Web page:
After spending a whole Saturday filled with cooking, preserving and baking, my dining partner was “cooked-out,” and not able to fix our breakfast on Sunday morning. My partner was in need of a break. I found just what she needed at Wellington’s Restaurant in Johnson City, and invited the dine-around bunch to join us there for Sunday brunch.
Wellington’s Restaurant fairly basks in an aura of fine dining, gently enfolding its patrons in old oak, crystal and linen. Immersed in such elegance, evocative of a more gracious era; the breakneck pace of today’s holiday season seems far away.
Our server, Angela, conducted my friends and I to our requested table, located directly in front of Wellington’s open plan kitchen (my dining partner wanted some entertainment to go with our Sunday brunch). While classic and contemporary holiday music played softly in the background, my friends and I studied our menus, comments and questions traded in friendly discussion.
Omelet with spinach, mushroom & feta: For the holidays, the Retiree had joined the Dieter in counting some calories of her own. Our friend had Angela bring her a two-egg omelet filled with spinach, mushrooms and feta cheese ($10) with whole wheat toast and some of Wellington’s excellent home fries.
The eggs were scrambled just so, then folded over sautéed mushrooms and fresh spinach leaves, and then topped with crumbled Greek feta cheese. Each forkful was filled with the earthy tastes of spinach and mushrooms, coupled with the salty smoothness of the feta, with the nut-like flavors from the home fries adding their own counterpoint to the taste bouquet.
Quinoa wrap: The Dieter was looking for something vegetarian for her Sunday Brunch, choosing a Wellington’s quinoa wrap ($8) with a side order of home fries. Her wrap was a spinach tortilla wrapper filled with fresh quinoa and farro, combined with coarsely chopped red cabbage leaves, sliced avocado and red onion, and Cholula mayonnaise daubed here and there to add a bit of spicy fun.
A less-than crunchy dill pickle spear brought the only flat note to the Dieter’s quinoa combo, (no big problem as our dieting friend is not a big fan of dill pickles). All in all, the Dieter was pleased with her choice for Sunday Brunch at Wellington’s.
Biscuits and gravy: My dining partner’s choice for Sunday Brunch was Wellington’s take on the classic Southern breakfast standby, good ol’ biscuits & gravy. ($9) Two fluffy buttermilk biscuits, smothered in thick sausage gravy are joined by two strip of Applewood-smoked center cut bacon, two eggs (over medium well, at my dining partner’s request) and sided with home fries. My dining partner was in breakfast heaven from the first bite of her properly prepared, over-medium-well eggs to the last bit of sausage-laden gravy. The smoked bacon was my favorite part of the tasty morsel my partner offered me.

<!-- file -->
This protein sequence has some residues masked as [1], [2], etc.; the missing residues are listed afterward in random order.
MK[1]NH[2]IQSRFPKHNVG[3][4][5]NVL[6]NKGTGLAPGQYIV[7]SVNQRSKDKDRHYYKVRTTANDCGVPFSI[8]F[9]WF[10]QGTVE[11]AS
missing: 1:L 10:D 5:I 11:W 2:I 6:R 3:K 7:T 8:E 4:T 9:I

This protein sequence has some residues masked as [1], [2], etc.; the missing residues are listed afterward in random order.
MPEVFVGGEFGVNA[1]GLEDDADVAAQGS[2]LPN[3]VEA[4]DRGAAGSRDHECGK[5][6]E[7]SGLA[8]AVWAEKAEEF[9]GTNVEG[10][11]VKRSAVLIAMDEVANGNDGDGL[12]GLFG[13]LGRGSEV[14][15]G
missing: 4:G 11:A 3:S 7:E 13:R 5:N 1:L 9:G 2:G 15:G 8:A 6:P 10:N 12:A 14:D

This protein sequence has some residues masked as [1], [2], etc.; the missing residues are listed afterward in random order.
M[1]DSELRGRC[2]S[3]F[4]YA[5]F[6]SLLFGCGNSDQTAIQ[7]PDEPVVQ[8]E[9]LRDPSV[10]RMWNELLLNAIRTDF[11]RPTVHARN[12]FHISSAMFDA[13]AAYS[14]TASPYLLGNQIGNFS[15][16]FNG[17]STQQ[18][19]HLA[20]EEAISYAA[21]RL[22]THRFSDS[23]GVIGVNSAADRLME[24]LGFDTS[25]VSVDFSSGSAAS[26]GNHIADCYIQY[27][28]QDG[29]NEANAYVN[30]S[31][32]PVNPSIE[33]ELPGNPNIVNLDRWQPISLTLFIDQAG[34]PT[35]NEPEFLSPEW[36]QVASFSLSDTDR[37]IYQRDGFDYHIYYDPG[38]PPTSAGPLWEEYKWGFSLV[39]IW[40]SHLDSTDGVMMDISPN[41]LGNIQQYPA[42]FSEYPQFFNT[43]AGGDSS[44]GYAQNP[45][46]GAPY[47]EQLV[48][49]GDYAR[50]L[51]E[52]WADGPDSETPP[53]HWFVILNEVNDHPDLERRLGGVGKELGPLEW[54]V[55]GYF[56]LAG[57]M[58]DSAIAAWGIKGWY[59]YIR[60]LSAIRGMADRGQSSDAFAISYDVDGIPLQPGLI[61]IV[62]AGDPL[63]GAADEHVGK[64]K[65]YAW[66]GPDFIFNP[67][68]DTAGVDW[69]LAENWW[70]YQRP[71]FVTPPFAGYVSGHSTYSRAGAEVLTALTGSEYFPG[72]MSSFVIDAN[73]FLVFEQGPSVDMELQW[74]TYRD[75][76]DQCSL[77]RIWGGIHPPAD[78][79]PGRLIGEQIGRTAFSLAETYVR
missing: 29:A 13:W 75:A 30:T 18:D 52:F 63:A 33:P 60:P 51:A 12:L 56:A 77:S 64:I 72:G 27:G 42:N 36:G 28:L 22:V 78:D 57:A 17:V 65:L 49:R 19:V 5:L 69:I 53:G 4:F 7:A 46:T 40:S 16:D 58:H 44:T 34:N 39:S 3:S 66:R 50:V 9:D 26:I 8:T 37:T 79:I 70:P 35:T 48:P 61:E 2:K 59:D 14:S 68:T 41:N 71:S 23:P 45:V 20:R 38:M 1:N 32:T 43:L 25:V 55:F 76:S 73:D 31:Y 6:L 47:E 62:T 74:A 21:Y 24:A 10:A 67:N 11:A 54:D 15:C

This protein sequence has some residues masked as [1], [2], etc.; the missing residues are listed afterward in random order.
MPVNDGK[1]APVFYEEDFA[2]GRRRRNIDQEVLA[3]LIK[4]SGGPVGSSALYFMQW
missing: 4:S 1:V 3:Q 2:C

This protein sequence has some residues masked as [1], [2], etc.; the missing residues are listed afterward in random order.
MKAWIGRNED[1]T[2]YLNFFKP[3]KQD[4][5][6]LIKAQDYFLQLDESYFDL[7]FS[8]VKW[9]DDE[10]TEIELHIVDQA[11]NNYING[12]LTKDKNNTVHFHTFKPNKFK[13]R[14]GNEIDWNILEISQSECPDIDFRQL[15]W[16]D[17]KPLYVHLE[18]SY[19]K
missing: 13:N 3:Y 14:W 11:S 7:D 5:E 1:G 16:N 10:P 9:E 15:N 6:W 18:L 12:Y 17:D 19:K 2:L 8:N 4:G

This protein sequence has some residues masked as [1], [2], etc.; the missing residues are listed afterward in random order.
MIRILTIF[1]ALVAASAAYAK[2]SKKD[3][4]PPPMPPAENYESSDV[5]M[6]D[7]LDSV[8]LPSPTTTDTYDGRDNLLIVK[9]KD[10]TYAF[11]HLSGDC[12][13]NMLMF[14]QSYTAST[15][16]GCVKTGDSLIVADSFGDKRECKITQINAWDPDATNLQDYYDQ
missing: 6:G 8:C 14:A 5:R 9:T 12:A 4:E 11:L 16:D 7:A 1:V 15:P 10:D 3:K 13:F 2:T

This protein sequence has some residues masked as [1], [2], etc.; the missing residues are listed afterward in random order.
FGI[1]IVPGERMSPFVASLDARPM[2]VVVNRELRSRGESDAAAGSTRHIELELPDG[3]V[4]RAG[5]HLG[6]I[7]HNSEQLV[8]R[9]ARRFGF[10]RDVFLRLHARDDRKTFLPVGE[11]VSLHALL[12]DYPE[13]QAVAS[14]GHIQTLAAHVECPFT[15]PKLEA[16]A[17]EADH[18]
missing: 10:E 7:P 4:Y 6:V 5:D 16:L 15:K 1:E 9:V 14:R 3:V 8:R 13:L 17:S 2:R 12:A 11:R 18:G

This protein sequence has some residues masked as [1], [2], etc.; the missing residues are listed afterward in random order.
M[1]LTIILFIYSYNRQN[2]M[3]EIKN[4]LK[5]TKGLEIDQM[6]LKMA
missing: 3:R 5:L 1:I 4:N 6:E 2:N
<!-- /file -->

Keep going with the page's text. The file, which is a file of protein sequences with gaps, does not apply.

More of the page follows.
Omelet with sausage, onions and jalapeños: I was mildly surprised that, with two different burgers and a steak sandwich on offer for Wellington’s Sunday Brunch, the Carnivore chose a two-egg omelet ($10) filled with chopped onion, jalapeño peppers and Wellington’s locally sourced breakfast sausage; toast and some home fries were its side orders, some ketchup to hand if needed.
After two bites of the omelet and some of the home fries, my meat-eating was grinning broadly, burgers and steak sandwiches forgotten (for the moment, at least) in his enjoyment.
Angus cheeseburger & salad: While the rest of the dine-around bunch was busy enjoying their breakfast choices, I wanted lunch; specifically Wellington’s Angus burger ($12) with American cheese, lettuce, onions, dill pickles and mustard, and a Wellington’s side salad to replace the home fries ($6 extra). Ordering my cheeseburger medium rare got an appreciative grunt from the Carnivore. My salad arrived table-side in layered form, the mixed lettuce medley topped first with a layer of sliced cucumbers and then one of julienned carrot; there were also a few red grape tomatoes in evidence.
The Angus cheeseburger was properly prepared and excellent in all respects, the salad adding its own pleasant tastes and textures to the meal.
The bottom line: As we were getting ready to leave, I got a warm squeeze and an appreciative “Thank you, it was just what I needed,” from my dining partner.
The nods of approval I got from the rest of the dine-around bunch confirmed that there was nowhere better to take a break from the holiday rush than Wellington’s at the Carnegie Hotel, especially for Sunday brunch. Why not give them a call and reserve a time so that you, your family and friends can enjoy fine food in elegant surroundings and take a holiday break of your own?
(located at the Carnegie Hotel)
1216 W. State of Franklin Road
Mon-Fri 6:30 a.m.–2 p.m. & 5 p.m.–10 p.m.
Sat-Sun 8 a.m.–2 p.m. & 5 p.m.–10 p.m.